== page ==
Colman – Monica Furlong
When Wise Child and Juniper’s lives are endangered, Wise Child’s best friend and cousin Colman comes to their rescue–he and Cormac the leper help the two women escape. The four flee aboard Finbar’s ship and sail for Cornwall, Juniper’s birthplace, only to find that things there are not as she left them. Her parents are dead, their castle burned to the ground; her baby brother, now a teen, is held captive by Meroot. Juniper and Finbar must save the kingdom just as they did when they were children themselves, now with Wise Child, Cormac, and Colman to help them–but it will be dangerous, and Wise Child’s in a foul temper, and Colman doesn’t trust his own growing doranic powers. They might have a chance to save the young prince and the rest of Cornwall–if they can survive that long.
Colman, the third book in your series, is definitely one I haven’t read before–because it didn’t come out until 2004, long after I read Wise Child and Juniper. How exciting it must have been for fans of your work to finally read a third book! I know I was very pleased to have it to hand, and it definitely lived up to the example of the previous two. I think what’s so satisfying about it is that you made the marvelous choice to not only continue on from the suspenseful ending to Wise Child, but also to revisit the plot, and attendant dangers, of Juniper. You satisfied my urges to hear continuations of both stories at the same time, and it made the drama of Colman all the more urgent–everything seemed to be finally wrapping up. I loved Colman’s voice as the narrator; his bafflement at Wise Child’s moods and his sometimes clueless, sometimes brilliant assessments of what was happening around him were always a delight. I read some criticism that didn’t like the switch to a male perspective, but I actually found it to be a great way to get a different perspective on Juniper and Wise Child, both of whom I’ve become very fond. Also, why shouldn’t a boy have a turn at some mystical powers? The only other male sorcerer in the books is Meroot’s evil husband, and I’m glad you used Colman to show the other side of the coin–a boy who has power, but is as uncertain and stumbling as anyone else, slowly learning to use it and trust it. You get five stars again, and my thanks, for a wonderful journey.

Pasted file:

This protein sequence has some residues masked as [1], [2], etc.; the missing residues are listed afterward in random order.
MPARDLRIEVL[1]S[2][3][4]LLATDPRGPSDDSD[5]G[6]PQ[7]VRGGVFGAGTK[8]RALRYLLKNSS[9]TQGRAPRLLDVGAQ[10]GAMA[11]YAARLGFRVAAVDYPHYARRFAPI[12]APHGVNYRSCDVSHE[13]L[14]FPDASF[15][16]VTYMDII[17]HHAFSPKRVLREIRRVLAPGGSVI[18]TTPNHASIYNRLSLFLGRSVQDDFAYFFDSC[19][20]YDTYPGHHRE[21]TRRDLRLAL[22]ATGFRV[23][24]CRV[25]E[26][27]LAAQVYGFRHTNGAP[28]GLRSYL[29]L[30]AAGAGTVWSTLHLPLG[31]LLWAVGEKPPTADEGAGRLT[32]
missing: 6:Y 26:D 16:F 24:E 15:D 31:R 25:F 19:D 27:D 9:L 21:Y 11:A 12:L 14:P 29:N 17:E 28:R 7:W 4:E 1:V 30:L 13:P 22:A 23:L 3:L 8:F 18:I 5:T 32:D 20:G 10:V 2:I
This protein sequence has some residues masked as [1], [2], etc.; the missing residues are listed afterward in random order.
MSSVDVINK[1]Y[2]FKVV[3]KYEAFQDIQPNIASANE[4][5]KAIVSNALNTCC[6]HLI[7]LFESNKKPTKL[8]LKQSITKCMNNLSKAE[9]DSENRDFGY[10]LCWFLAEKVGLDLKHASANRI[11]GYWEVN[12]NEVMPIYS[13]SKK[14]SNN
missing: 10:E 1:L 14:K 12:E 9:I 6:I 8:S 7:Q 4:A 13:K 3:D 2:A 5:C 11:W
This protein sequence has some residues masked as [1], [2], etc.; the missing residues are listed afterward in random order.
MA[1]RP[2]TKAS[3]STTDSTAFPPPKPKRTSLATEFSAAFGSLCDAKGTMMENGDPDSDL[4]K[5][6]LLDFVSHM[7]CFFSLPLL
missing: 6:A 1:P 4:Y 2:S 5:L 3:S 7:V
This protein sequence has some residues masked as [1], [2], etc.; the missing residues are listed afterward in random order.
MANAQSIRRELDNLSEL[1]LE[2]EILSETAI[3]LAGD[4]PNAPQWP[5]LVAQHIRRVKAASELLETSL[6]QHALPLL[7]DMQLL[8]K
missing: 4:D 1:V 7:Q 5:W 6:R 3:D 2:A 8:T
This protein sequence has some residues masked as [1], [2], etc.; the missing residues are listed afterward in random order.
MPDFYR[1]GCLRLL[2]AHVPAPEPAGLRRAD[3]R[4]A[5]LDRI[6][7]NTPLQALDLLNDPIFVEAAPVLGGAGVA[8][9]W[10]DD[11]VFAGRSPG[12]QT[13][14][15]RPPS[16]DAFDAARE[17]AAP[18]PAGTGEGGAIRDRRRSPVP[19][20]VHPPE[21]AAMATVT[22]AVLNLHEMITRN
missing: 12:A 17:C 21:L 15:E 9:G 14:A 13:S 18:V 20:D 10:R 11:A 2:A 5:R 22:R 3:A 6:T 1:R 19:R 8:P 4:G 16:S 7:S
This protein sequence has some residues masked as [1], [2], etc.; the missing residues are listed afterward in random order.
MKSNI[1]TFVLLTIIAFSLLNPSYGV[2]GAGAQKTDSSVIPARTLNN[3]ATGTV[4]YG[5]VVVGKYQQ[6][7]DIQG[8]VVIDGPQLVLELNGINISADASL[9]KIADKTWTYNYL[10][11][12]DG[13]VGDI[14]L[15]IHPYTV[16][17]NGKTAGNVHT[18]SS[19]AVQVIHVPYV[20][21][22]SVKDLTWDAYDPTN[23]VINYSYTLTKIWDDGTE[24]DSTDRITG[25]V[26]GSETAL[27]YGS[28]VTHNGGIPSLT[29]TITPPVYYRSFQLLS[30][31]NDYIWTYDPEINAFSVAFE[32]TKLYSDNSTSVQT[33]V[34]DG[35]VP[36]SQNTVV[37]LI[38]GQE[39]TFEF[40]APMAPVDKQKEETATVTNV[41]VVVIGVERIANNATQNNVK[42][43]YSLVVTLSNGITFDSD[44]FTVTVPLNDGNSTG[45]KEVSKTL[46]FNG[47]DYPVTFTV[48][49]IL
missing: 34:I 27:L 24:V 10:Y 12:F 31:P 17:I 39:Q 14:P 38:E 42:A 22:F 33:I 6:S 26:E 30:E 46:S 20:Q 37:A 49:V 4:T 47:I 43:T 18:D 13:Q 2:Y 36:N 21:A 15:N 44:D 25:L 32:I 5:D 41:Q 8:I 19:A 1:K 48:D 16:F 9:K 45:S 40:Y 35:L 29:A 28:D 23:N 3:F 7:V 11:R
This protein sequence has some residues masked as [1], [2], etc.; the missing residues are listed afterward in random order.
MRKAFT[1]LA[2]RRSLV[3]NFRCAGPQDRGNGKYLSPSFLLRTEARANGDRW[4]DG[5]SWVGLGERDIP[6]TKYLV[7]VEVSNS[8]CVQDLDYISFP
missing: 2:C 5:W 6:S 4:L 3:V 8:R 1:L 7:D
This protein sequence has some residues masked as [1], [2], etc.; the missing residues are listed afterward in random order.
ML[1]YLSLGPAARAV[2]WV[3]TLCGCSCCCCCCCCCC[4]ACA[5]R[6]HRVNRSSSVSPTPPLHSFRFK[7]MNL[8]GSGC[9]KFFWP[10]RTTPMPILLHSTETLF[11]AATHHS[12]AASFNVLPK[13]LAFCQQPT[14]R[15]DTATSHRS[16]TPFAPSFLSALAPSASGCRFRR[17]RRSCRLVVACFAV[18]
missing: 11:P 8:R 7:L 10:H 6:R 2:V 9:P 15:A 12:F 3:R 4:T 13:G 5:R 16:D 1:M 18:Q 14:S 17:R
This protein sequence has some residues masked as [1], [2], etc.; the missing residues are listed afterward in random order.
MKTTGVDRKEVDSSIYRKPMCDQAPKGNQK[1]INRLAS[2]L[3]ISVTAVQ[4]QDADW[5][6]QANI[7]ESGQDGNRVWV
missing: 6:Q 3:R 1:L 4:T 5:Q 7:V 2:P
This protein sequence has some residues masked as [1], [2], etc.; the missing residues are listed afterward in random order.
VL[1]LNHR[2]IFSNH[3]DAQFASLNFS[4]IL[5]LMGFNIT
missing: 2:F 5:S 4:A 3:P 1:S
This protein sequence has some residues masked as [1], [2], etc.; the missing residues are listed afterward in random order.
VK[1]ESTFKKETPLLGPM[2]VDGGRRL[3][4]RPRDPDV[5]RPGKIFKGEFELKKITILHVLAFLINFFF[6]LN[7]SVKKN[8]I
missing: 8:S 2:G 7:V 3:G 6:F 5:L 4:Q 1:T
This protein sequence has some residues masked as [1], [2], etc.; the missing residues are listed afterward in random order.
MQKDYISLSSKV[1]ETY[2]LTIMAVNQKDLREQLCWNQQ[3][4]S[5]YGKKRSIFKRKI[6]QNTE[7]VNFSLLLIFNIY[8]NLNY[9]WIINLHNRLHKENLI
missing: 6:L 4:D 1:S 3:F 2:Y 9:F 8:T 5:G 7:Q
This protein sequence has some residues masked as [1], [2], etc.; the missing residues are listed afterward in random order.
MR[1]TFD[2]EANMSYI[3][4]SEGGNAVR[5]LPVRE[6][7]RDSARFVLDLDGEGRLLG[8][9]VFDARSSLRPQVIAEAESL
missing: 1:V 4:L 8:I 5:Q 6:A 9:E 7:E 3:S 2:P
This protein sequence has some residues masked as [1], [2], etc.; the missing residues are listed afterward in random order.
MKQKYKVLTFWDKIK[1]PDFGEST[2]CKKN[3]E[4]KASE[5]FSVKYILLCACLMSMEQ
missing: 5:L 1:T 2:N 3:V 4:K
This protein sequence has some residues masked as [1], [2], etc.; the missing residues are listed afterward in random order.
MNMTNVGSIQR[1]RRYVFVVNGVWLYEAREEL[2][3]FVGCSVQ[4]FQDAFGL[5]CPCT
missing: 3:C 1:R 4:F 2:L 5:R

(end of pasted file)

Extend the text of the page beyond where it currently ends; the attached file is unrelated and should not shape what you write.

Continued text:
PS–This one is also my favorite cover of the three. That’s the Dillons being all awesome and stuff again. It makes me want to go back and reread The Abhorsen Trilogy, just to have a few days’ worth of ogling those covers.